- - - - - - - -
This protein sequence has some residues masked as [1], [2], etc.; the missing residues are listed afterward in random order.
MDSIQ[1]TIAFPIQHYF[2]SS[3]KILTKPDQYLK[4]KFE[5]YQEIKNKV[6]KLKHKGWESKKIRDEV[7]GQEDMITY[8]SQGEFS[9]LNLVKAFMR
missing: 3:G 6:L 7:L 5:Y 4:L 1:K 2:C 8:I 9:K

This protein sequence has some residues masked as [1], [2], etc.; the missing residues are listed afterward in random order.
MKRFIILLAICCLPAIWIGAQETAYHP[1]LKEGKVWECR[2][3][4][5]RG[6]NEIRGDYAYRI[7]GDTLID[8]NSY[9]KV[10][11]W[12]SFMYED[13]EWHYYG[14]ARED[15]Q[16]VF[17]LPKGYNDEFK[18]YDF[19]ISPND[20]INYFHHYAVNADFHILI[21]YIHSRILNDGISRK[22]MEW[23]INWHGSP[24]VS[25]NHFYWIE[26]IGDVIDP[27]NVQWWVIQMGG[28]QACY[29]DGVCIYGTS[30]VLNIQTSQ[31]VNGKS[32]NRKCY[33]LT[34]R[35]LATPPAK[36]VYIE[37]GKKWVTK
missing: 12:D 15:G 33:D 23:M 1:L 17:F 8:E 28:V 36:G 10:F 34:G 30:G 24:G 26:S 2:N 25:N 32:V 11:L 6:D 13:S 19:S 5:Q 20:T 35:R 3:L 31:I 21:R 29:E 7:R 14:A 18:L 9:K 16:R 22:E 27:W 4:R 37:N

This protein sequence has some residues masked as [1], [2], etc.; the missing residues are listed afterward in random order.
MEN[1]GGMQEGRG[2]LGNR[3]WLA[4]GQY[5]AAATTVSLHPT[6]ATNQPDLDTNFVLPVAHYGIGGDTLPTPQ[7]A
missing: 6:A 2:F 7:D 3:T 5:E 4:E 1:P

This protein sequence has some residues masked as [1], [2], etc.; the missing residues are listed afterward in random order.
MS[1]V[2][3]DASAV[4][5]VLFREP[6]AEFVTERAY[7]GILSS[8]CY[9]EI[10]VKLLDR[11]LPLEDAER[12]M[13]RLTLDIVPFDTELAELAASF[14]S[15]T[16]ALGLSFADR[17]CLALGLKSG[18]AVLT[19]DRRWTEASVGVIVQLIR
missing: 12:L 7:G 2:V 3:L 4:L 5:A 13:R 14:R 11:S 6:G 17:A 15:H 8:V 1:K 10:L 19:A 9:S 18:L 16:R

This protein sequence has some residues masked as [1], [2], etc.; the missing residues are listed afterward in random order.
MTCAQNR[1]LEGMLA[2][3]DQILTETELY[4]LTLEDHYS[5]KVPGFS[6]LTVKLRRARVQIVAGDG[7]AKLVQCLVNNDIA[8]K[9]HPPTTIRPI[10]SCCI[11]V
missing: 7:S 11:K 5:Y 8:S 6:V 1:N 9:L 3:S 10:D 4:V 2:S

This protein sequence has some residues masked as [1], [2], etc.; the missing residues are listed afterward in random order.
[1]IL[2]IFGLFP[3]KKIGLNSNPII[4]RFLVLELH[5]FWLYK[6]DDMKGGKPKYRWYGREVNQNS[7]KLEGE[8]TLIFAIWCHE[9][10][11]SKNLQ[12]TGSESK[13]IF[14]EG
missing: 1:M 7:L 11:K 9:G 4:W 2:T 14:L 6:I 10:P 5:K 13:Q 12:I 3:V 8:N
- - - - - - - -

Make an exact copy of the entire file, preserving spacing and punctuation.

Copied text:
This protein sequence has some residues masked as [1], [2], etc.; the missing residues are listed afterward in random order.
MDSIQ[1]TIAFPIQHYF[2]SS[3]KILTKPDQYLK[4]KFE[5]YQEIKNKV[6]KLKHKGWESKKIRDEV[7]GQEDMITY[8]SQGEFS[9]LNLVKAFMR
missing: 3:G 6:L 7:L 5:Y 4:L 1:K 2:C 8:I 9:K

This protein sequence has some residues masked as [1], [2], etc.; the missing residues are listed afterward in random order.
MKRFIILLAICCLPAIWIGAQETAYHP[1]LKEGKVWECR[2][3][4][5]RG[6]NEIRGDYAYRI[7]GDTLID[8]NSY[9]KV[10][11]W[12]SFMYED[13]EWHYYG[14]ARED[15]Q[16]VF[17]LPKGYNDEFK[18]YDF[19]ISPND[20]INYFHHYAVNADFHILI[21]YIHSRILNDGISRK[22]MEW[23]INWHGSP[24]VS[25]NHFYWIE[26]IGDVIDP[27]NVQWWVIQMGG[28]QACY[29]DGVCIYGTS[30]VLNIQTSQ[31]VNGKS[32]NRKCY[33]LT[34]R[35]LATPPAK[36]VYIE[37]GKKWVTK
missing: 12:D 15:G 33:D 23:M 1:L 17:F 8:E 28:V 36:G 10:F 34:G 30:G 24:G 26:S 2:N 25:N 32:V 11:L 6:D 13:S 19:S 5:Q 20:T 35:R 3:L 31:I 21:R 29:E 7:R 14:A 18:L 9:K 16:R 22:E 27:W 4:R 37:N

This protein sequence has some residues masked as [1], [2], etc.; the missing residues are listed afterward in random order.
MEN[1]GGMQEGRG[2]LGNR[3]WLA[4]GQY[5]AAATTVSLHPT[6]ATNQPDLDTNFVLPVAHYGIGGDTLPTPQ[7]A
missing: 6:A 2:F 7:D 3:T 5:E 4:E 1:P

This protein sequence has some residues masked as [1], [2], etc.; the missing residues are listed afterward in random order.
MS[1]V[2][3]DASAV[4][5]VLFREP[6]AEFVTERAY[7]GILSS[8]CY[9]EI[10]VKLLDR[11]LPLEDAER[12]M[13]RLTLDIVPFDTELAELAASF[14]S[15]T[16]ALGLSFADR[17]CLALGLKSG[18]AVLT[19]DRRWTEASVGVIVQLIR
missing: 12:L 7:G 2:V 3:L 4:L 5:A 13:R 14:R 11:S 6:G 17:A 15:H 8:V 1:K 10:L 19:A 9:S 18:L 16:R

This protein sequence has some residues masked as [1], [2], etc.; the missing residues are listed afterward in random order.
MTCAQNR[1]LEGMLA[2][3]DQILTETELY[4]LTLEDHYS[5]KVPGFS[6]LTVKLRRARVQIVAGDG[7]AKLVQCLVNNDIA[8]K[9]HPPTTIRPI[10]SCCI[11]V
missing: 7:S 11:K 5:Y 8:S 6:V 1:N 9:L 3:S 10:D 4:V 2:S

This protein sequence has some residues masked as [1], [2], etc.; the missing residues are listed afterward in random order.
[1]IL[2]IFGLFP[3]KKIGLNSNPII[4]RFLVLELH[5]FWLYK[6]DDMKGGKPKYRWYGREVNQNS[7]KLEGE[8]TLIFAIWCHE[9][10][11]SKNLQ[12]TGSESK[13]IF[14]EG
missing: 1:M 7:L 11:K 9:G 4:W 2:T 14:L 6:I 10:P 5:K 13:Q 12:I 3:V 8:N